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Learn Loud

April 7, 2014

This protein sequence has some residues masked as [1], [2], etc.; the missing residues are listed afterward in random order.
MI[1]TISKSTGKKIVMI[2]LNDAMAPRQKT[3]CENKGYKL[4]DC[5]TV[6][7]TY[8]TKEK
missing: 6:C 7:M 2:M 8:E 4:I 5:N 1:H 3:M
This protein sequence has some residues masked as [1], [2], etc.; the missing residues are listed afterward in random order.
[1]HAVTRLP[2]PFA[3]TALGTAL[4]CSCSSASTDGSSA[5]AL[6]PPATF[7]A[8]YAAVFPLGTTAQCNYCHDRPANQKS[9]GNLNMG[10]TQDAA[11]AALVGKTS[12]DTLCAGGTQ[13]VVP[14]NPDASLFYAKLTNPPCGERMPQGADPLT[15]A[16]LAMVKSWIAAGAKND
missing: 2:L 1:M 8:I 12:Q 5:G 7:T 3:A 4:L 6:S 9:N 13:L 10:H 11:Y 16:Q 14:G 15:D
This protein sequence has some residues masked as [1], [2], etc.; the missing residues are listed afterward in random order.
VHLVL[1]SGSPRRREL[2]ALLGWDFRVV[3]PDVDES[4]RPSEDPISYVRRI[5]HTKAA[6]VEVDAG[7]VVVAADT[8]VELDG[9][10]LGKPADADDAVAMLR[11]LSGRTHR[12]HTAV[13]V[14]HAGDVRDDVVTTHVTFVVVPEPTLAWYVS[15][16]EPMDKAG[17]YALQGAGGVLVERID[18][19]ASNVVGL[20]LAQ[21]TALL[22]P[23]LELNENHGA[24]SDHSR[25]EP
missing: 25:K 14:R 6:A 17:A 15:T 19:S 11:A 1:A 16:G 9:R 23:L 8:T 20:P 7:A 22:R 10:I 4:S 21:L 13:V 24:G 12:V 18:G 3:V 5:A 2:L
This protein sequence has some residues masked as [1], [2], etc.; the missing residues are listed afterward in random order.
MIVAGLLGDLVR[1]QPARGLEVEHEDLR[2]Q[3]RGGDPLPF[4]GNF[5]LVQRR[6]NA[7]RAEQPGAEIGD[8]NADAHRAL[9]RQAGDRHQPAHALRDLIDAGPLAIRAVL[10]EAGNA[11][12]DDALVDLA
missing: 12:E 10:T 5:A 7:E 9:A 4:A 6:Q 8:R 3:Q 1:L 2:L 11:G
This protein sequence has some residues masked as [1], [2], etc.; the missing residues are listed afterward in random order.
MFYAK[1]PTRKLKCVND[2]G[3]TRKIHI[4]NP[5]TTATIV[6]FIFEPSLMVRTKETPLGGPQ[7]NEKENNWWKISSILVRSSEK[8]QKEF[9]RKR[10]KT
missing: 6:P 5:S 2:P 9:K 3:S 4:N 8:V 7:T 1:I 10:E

(Photo credit: Sharon Mollerus) I wanted them to be quiet. To teach my students about weather instruments, I had them read about, create, and then do a jigsaw-puzzle activity on the subject. I framed the exercise as a “mini science fair.” They were off the chain. I stared at my students as they got way too loud, jumped up and down, and caused chaos. I found myself fearing the moment when Ms. Moore or Ms. Spinney or Ms. Mason would walk into my room and give me that look. That look that says, “This is a disaster.” The science coach for our district was in the room with me, and as the activity grew louder, my students grew more obstinate, and as the day continued, I felt myself growing tired in that, “Why am I here?” sort of way. Somehow, the chaos was more painful and prevalent with an audience. Ten minutes. I told myself. You can make it for ten minutes. We walked to the busses, and the blisters from my new flats matched my mood. After the students were on their way, I walked into the coach’s office. Elaina pulled out a chair for me, but instead I kept standing, shifting my weight back and forth. I wasn’t ready to sit down. I wanted to be up and moving, up and doing. “I’m sorry it got crazy in there,” I said. “I don’t have good enough control to do an activity like that. Especially with that last block.” “You know, I really liked the lesson,” she said. “Your kids were really learning. There’s a few things you could do to improve it, but they understood the concept. Even Ron could explain how a barometer worked. He was telling me about how low-pressure meant bad weather. I was impressed.” I left Elaina’s room hopeful and thought-filled. Sometimes Matt will hold up his hands and say, “This is chaos, Ms. Freeman!” Sometimes I nod and respond only to Matt: “I don’t know how anyone can learn in this.” Sometimes I find myself shaking my head and sounding like the Grinch: “All the noise, noise, noise, noise!” And yet, I want my kids to like learning. I want them to get excited about anemometers and jump up and down when they get an answer correct. I want them to cheer for their successes. I want them to bounce back from failure. I don’t know the balance. I don’t know how to make quiet and engaged work seamlessly. I don’t know how to have perfectly prepared and scripted lessons with students that smile and sit still. But today, all that noise was okay. Today, we learned loud.